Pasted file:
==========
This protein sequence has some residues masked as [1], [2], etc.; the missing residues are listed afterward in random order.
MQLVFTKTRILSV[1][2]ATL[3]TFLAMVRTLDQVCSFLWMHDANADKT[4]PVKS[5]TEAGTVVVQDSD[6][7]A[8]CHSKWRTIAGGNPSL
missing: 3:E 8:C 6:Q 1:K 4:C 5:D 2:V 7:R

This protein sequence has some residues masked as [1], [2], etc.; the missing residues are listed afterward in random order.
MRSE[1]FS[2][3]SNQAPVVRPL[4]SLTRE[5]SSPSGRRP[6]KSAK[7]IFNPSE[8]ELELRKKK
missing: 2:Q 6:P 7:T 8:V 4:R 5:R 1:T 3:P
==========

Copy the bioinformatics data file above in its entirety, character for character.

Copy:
This protein sequence has some residues masked as [1], [2], etc.; the missing residues are listed afterward in random order.
MQLVFTKTRILSV[1][2]ATL[3]TFLAMVRTLDQVCSFLWMHDANADKT[4]PVKS[5]TEAGTVVVQDSD[6][7]A[8]CHSKWRTIAGGNPSL
missing: 3:E 8:C 6:Q 1:K 4:C 5:D 2:V 7:R

This protein sequence has some residues masked as [1], [2], etc.; the missing residues are listed afterward in random order.
MRSE[1]FS[2][3]SNQAPVVRPL[4]SLTRE[5]SSPSGRRP[6]KSAK[7]IFNPSE[8]ELELRKKK
missing: 2:Q 6:P 7:T 8:V 4:R 5:R 1:T 3:P